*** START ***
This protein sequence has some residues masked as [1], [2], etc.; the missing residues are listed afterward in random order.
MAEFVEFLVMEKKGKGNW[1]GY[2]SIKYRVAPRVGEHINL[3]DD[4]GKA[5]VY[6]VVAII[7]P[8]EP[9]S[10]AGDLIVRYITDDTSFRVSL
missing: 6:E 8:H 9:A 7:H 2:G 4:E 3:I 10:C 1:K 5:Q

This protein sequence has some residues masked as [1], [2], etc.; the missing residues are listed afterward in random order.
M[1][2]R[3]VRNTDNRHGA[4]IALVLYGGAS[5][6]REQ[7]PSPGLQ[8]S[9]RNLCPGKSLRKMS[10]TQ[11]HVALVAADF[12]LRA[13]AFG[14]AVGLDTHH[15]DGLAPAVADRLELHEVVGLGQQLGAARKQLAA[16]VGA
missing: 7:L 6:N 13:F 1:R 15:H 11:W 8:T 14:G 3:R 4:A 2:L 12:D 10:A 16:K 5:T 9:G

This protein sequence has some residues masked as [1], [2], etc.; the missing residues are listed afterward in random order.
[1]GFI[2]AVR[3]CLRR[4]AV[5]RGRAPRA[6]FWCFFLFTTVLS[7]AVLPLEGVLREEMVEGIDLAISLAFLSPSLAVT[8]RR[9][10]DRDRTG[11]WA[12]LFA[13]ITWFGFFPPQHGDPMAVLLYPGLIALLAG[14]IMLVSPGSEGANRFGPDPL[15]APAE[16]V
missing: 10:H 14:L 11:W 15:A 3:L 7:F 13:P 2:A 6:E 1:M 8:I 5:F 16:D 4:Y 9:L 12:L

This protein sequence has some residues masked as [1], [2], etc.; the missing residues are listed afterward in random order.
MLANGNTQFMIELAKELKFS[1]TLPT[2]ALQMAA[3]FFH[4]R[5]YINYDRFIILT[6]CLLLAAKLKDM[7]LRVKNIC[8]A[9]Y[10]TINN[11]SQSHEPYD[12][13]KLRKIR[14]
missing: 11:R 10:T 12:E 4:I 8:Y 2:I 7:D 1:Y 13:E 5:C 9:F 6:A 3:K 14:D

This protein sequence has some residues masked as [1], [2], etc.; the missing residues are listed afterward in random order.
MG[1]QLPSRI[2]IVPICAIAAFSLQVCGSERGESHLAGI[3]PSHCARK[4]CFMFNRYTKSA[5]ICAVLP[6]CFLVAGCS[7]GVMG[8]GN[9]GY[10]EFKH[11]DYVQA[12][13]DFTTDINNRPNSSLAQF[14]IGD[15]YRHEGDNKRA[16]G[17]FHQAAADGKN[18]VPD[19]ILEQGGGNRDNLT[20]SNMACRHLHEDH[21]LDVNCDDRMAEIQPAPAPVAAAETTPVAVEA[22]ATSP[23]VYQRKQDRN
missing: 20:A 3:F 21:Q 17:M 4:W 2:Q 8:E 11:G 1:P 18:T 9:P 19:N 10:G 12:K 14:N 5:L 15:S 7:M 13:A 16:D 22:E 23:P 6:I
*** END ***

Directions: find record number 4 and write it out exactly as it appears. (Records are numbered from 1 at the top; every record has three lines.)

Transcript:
This protein sequence has some residues masked as [1], [2], etc.; the missing residues are listed afterward in random order.
MLANGNTQFMIELAKELKFS[1]TLPT[2]ALQMAA[3]FFH[4]R[5]YINYDRFIILT[6]CLLLAAKLKDM[7]LRVKNIC[8]A[9]Y[10]TINN[11]SQSHEPYD[12][13]KLRKIR[14]
missing: 11:R 10:T 12:E 4:I 8:Y 2:I 7:D 1:Y 13:E 5:C 9:F 6:A 3:K 14:D